Frazer Dewey fears that deteriorating claims handling standards are tarnishing the good work of brokers
In the eyes of many brokers, the claims handling service standards of insurers are becoming increasingly lacklustre. Behind this fall in standards is an alternative insurance cycle driven by key elements of service and price that end up undermining claims service.
In the regulated environment, brokers have no margin for error. They need to offer best advice, ensure their staff are well trained and that their business practices are robust and transparent. At the same time, increased costs of regulation mean brokers are also under pressure to win more business and increase their revenues. When it comes to managing their customers' claims, this creates an uneasy balance.
If the insurer is unable to offer the right level of service it falls to brokers to support the client. But there is only so much time a broker can spend out of the office attending time-consuming claims meetings, chasing up the insurer's adjuster and claims staff.
And for complex cases - for example major business interruption losses - brokers may not have the necessary expertise to assist.
Anecdotally, it seems that insurers are increasingly taking longer to pay up - and whether it is because they are sitting on reserves or simply do not have sufficient staff in place, the result is the same - disappointed and angry consumers.
Last year's Insurance Broker Market Survey conducted by Deloitte & Touche revealed that 54% of the brokers questioned thought insurers' claim services were only "fair", with 29% saying services were poor. Less than 1% thought services were excellent.
The service/price cycle provides an explanation as to the deterioration in insurers' claims standards.
The catalyst for the cycle was the spate of mergers, starting in the early 1990s, which resulted in widespread redundancies affecting many insurers. Staff with core competence in claims and underwriting lost their jobs as insurers sought to manage with smaller teams and less skilled labour.
This trend has continued with outsourcing. While insurers justify the cost benefits of this approach, many claimants still want someone who understands their situation and can meet them, rather than deal with a remote call centre.
The lack of product differentiation resulting from the commoditisation of some personal and commercial lines focusing on price competition is a significant factor within the alternative cycle. Insurers will look to keep prices low to attract a larger market share.
However, reducing price will inevitably lead to a reduction in profits and, potential vulnerability to losses. Underwriters will have an expectation of the volume and size of claims likely to occur so as to calculate a suitable insurance premium.
The reduction in profits leads us on to another important spoke in the cycle, namely investment issues. Plummeting stock markets have increased the pressure to produce adequate shareholder returns.
In a hard market, the profit margins are significant enough for insurers to consider reducing to win business, knowing they can still make a profit on that business.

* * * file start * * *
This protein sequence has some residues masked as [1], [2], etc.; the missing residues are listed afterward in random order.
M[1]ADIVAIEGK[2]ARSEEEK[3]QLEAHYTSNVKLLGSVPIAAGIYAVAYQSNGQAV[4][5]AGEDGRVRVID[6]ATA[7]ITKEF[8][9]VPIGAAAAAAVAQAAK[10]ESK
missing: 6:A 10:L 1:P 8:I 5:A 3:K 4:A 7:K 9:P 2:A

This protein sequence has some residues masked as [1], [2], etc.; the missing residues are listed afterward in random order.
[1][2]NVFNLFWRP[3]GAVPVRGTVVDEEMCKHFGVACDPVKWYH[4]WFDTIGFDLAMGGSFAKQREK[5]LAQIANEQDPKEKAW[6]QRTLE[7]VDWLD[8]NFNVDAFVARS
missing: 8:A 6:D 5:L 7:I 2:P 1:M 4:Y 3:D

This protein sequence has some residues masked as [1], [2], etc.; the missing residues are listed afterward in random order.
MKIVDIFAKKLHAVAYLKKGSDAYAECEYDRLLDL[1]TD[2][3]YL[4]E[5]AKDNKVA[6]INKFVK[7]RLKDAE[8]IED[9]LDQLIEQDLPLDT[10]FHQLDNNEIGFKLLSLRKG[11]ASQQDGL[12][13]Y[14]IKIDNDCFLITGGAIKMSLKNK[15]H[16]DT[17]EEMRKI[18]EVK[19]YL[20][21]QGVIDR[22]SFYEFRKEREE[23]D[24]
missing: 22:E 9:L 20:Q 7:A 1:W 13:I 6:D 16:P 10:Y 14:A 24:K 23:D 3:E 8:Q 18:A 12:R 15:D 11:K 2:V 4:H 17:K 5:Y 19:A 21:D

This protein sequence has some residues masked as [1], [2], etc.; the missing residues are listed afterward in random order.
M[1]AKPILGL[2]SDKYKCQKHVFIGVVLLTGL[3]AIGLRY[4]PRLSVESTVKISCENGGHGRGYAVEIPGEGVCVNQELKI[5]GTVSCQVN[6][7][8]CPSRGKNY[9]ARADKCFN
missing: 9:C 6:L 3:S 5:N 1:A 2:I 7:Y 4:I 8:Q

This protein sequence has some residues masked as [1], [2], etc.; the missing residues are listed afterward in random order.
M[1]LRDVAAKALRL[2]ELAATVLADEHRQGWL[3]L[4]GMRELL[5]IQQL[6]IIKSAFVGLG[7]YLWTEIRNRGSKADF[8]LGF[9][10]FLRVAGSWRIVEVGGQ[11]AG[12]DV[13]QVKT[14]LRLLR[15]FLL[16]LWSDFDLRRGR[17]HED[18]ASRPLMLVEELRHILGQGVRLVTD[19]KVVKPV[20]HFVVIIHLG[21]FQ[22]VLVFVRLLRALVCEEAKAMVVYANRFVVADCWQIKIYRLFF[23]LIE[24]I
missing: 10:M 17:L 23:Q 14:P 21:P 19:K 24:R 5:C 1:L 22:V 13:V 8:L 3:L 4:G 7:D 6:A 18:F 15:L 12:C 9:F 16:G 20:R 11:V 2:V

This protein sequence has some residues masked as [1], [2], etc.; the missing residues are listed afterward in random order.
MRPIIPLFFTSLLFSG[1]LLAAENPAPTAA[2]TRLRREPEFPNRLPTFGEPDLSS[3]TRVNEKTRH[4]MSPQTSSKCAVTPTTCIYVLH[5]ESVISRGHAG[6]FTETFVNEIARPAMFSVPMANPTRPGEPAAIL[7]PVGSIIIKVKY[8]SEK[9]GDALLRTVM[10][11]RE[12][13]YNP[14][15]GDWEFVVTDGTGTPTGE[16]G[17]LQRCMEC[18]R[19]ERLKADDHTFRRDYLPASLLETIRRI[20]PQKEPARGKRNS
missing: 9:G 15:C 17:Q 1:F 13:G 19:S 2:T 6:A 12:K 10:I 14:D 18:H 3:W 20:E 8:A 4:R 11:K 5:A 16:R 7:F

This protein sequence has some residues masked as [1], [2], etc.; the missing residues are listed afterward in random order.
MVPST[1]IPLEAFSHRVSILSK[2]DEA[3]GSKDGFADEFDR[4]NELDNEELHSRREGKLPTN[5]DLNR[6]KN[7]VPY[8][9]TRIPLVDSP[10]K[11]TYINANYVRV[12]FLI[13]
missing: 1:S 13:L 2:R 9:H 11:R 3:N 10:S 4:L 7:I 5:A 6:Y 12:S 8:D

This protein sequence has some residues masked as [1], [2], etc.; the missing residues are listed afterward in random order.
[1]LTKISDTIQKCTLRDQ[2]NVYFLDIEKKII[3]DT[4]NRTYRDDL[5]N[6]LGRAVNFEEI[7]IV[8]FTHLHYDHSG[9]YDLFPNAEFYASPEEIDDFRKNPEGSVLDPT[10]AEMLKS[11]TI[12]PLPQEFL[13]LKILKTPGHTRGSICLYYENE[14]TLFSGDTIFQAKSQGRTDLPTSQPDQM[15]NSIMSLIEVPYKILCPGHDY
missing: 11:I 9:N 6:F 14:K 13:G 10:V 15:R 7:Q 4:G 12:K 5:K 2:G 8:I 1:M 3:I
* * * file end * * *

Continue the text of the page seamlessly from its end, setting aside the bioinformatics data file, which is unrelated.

But in a soft market, the insurer cannot afford to reduce its already stretched underwriting margins as this may lead to losses.
Reduced profits lead to lower dividends to shareholders and, therefore, disappointed investors. There are only two options for insurers - reduce overheads to improve profitability, or run the risk of losing investors. Both will result in a reduction in staff and systems investment.
Spending less on claims can seem like the best way to protect investment income.
But this is a false economy. As a technical service industry, it is important that those involved have sufficient technical understanding to ensure the consumer is kept aware of what is happening to their claim.
But these experienced personnel come at a price. If an insurer is looking to reduce overheads, it will be these people who go first.
With fewer experienced staff dealing with intermediaries and the public, there is an inevitable reduction in service.
Brokers complain about problems in finding someone with authority and, indeed, anyone who can deal with a case that does not fit the 'tick box' criteria.
Even when a claim settlement is agreed in principle, obtaining the cheque or arranging for work to be done is invariably a frustrating process.
Similarly, the desire to cut costs has led to insurers reducing the number of loss adjusters they work with and, where possible, making do with those who are less experienced and who, hence, cost less.
The UK insurance industry has moved into a negative spiral in terms of product and service quality and price. The customer perception that there is nothing to differentiate one supplier from another, or one product from another. This leads to price being the only differentiator.
Maintaining these profit margins by employing less experienced, and therefore cheaper people, further reduces the quality of service.
If insurers continue to follow the service/price cycle it will create even bigger cracks in their 'shop window'. IT
' Frazer Dewey is sales director of loss recovery insurance provider Lorega Claims and Underwriting Services